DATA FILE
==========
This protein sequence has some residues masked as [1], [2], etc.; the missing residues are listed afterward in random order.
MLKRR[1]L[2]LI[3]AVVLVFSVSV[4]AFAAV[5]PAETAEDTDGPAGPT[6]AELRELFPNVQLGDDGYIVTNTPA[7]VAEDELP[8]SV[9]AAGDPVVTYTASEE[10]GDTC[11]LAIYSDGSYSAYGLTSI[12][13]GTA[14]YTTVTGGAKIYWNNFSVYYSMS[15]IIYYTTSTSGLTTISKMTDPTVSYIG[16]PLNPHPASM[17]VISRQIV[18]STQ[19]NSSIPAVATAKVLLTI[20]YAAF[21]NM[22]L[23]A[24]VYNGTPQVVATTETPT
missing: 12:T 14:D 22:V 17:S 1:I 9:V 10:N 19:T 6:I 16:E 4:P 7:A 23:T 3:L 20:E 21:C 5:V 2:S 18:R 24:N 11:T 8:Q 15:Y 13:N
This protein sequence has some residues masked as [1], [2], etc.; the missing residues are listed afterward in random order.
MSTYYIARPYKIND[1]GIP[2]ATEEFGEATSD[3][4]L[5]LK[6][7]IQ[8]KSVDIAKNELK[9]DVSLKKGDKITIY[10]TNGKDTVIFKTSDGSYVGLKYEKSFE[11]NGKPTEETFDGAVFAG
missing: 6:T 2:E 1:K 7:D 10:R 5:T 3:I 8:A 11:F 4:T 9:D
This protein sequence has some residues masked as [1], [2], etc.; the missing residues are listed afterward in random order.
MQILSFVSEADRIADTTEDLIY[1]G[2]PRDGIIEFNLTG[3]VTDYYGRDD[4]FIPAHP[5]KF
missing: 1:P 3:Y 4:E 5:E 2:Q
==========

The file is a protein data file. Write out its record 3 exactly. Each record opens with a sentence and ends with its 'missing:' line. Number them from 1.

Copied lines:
This protein sequence has some residues masked as [1], [2], etc.; the missing residues are listed afterward in random order.
MQILSFVSEADRIADTTEDLIY[1]G[2]PRDGIIEFNLTG[3]VTDYYGRDD[4]FIPAHP[5]KF
missing: 1:P 3:Y 4:E 5:E 2:Q